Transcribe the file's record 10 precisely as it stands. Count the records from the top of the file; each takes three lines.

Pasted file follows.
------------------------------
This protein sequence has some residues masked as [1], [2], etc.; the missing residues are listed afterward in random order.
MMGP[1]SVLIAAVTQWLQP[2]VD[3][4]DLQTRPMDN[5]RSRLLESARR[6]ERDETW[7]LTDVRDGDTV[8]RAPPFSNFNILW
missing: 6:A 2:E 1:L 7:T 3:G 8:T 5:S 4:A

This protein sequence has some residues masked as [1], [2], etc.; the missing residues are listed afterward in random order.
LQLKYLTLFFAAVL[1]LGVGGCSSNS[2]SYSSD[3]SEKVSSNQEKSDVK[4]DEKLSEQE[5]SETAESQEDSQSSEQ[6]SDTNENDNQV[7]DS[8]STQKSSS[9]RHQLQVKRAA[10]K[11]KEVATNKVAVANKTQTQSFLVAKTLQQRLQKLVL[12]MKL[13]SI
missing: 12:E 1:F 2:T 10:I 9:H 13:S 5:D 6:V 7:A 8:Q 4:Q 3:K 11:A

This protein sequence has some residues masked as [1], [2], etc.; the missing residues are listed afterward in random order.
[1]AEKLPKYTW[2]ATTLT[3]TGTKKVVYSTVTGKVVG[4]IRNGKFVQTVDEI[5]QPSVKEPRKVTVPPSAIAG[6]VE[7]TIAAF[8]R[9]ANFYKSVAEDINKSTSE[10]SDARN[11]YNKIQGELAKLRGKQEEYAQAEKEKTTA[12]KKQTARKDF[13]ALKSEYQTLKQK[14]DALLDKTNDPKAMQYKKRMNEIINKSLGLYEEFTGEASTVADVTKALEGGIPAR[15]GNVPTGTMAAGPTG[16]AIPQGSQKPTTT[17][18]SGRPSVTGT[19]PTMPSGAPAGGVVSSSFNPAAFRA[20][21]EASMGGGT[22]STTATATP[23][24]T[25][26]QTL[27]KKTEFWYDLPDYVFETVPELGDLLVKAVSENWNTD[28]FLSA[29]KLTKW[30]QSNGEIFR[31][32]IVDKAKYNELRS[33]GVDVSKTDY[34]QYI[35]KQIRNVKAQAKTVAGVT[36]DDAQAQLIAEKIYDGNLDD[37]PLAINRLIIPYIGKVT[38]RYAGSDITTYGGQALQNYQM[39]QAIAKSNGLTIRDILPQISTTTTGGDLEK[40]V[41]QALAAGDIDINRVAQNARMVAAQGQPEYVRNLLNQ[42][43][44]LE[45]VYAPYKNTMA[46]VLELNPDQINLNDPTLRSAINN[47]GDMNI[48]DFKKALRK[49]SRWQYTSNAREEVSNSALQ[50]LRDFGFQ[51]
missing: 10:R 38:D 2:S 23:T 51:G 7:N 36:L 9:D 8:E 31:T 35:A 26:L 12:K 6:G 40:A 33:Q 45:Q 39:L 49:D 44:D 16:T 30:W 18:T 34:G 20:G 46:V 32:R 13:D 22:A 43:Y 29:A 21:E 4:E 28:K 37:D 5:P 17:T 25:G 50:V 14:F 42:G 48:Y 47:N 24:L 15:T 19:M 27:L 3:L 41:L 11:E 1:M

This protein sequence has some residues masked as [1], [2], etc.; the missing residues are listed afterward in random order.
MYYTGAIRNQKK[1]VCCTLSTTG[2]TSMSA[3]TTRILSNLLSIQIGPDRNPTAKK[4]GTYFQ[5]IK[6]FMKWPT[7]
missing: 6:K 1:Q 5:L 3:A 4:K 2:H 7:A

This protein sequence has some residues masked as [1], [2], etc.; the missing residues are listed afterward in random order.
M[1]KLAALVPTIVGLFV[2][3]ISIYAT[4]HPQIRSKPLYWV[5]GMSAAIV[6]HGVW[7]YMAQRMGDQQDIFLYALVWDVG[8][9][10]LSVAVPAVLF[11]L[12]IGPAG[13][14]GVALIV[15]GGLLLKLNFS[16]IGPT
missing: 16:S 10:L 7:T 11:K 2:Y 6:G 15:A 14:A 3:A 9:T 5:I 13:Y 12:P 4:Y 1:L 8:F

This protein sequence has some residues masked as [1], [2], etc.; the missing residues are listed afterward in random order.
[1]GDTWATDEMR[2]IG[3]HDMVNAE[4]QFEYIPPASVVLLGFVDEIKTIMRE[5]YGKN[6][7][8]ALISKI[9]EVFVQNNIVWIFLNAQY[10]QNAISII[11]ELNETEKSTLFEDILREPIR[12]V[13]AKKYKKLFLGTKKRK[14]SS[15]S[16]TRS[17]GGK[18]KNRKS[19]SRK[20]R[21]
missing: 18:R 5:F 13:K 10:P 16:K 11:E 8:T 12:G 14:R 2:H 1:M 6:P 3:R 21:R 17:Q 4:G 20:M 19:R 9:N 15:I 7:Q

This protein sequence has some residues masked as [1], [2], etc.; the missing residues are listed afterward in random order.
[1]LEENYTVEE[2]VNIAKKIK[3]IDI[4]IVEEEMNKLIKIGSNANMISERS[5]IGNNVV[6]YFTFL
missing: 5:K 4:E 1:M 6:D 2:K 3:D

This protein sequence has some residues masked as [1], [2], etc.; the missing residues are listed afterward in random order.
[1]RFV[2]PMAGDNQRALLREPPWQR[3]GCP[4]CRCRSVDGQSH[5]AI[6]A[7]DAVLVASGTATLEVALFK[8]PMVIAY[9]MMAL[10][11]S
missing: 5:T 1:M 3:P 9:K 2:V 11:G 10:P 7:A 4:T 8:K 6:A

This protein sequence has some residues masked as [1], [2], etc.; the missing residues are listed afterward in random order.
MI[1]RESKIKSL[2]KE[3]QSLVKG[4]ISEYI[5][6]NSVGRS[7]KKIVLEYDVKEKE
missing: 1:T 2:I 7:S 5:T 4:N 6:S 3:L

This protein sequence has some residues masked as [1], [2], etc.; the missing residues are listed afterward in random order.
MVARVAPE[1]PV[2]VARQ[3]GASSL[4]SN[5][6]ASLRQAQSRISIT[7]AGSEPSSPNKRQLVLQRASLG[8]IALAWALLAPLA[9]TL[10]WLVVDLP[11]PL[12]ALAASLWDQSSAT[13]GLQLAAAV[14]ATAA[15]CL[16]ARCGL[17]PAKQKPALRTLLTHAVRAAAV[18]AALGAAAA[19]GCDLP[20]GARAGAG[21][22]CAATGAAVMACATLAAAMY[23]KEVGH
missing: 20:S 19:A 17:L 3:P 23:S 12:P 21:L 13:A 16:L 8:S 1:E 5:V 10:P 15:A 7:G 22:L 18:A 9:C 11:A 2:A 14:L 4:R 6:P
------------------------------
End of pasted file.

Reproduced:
This protein sequence has some residues masked as [1], [2], etc.; the missing residues are listed afterward in random order.
MVARVAPE[1]PV[2]VARQ[3]GASSL[4]SN[5][6]ASLRQAQSRISIT[7]AGSEPSSPNKRQLVLQRASLG[8]IALAWALLAPLA[9]TL[10]WLVVDLP[11]PL[12]ALAASLWDQSSAT[13]GLQLAAAV[14]ATAA[15]CL[16]ARCGL[17]PAKQKPALRTLLTHAVRAAAV[18]AALGAAAA[19]GCDLP[20]GARAGAG[21][22]CAATGAAVMACATLAAAMY[23]KEVGH
missing: 20:S 19:A 17:L 3:P 23:S 12:P 21:L 13:A 16:L 8:S 1:E 5:V 10:P 15:A 7:G 22:L 18:A 9:C 11:A 2:A 14:L 4:R 6:P